There’s no question that the Tesla Model 3 is one of the most advanced cars on the planet, thanks in part to its advanced EV powertrain, its heavy use of powerful computers for its Autopilot self-driving system, and its heavy software integration with numerous vehicle functions. Tesla is also a leader in the industry when it comes to over-the-air updates that bring new features or fixes for existing features (and in some cases, removing features altogether).
That complex integration of software and hardware is coming to light in findings posted by “Jacob A” of SafeKeep Cybersecurity. Jacob describes himself as a veteran security engineer that has disclosed previous Model 3 vulnerabilities. This time around, he has uncovered a denial of service (DoS) exploit within the web interface that runs on the Model 3’s central display. This display is the only way to gain access to many major vehicle functions and see things like current speed, range, charge status, autopilot status, etc.
Due to a JIT bug found in the web browser, Jacob was able to craft a malicious web page that can be accessed from the central display while driving (yes, you can interact with the internet while driving a Model 3). Once you visit this web page, it completely freezes the display screen, including all information that is currently being shown.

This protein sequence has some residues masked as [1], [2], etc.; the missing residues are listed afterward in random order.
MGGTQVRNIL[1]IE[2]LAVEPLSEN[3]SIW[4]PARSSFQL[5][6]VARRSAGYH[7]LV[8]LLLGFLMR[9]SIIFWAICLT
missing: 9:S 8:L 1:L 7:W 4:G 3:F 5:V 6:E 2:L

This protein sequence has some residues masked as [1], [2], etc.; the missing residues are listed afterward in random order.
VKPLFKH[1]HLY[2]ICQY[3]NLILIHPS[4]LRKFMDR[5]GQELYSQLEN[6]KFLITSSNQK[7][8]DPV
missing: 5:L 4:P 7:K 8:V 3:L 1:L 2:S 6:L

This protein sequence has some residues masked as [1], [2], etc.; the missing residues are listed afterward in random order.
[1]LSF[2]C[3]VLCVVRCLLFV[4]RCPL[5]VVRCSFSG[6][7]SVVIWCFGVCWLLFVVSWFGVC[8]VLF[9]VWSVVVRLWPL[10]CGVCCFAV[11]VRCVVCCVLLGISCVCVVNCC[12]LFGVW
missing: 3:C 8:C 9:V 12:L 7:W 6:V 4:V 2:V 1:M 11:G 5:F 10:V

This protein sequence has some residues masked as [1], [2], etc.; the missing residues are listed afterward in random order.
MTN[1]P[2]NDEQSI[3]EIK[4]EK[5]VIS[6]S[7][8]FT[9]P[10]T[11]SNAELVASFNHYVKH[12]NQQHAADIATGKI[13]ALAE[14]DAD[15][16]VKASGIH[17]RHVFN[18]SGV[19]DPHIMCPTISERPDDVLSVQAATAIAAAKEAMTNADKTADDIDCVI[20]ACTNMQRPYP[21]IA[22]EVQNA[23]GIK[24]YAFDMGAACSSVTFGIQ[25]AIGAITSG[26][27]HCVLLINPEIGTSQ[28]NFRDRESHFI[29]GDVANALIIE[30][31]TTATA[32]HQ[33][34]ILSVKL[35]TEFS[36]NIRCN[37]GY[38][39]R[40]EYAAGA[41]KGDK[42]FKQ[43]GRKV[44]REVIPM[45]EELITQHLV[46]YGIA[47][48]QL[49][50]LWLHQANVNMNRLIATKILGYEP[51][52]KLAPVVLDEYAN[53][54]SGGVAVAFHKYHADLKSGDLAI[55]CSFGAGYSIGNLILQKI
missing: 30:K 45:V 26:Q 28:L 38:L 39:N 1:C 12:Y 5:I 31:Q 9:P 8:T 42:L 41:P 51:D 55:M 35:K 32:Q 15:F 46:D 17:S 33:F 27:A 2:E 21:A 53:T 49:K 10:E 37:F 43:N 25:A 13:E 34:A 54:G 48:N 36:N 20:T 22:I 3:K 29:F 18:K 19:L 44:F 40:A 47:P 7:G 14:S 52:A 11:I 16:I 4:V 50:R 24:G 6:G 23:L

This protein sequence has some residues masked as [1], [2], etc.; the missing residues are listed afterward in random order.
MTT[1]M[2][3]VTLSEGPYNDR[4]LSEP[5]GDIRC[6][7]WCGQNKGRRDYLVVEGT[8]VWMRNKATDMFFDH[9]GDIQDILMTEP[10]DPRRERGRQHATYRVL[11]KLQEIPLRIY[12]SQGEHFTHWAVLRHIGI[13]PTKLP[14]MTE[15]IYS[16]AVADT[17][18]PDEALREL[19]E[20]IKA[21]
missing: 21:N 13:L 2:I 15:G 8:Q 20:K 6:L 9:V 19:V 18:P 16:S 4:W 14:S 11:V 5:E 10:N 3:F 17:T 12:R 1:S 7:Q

That means that you can no longer interact with the display by touch to modify vehicle settings (i.e. climate control and seat heater functions), while the speedometer is also frozen. While you can physically use your turn signals, the repeating arrows on the display no longer work. In addition, all notifications for Autopilot cease to operate, although Jacob adds, “If you keep pressure on the wheel, AP will continue to function.”
According to Jacob, this vulnerability affects all Model 3 vehicles running software version 2020.4.10 or older. However, he was able to work with the software engineers at Tesla – following proper disclosure practices with Tesla’s Bugcrowd bounty program – so that it is resolved starting with all subsequent Model 3 software updates.
In other Tesla news, the company just recently started deliveries of its Model Y crossover. The Model Y is largely based on the Model 3, and features a more versatile hatchback design rather than a trunk. It also has seating for up to 7 people, but we’d imagine that only children would be [mildly] comfortable in the third row.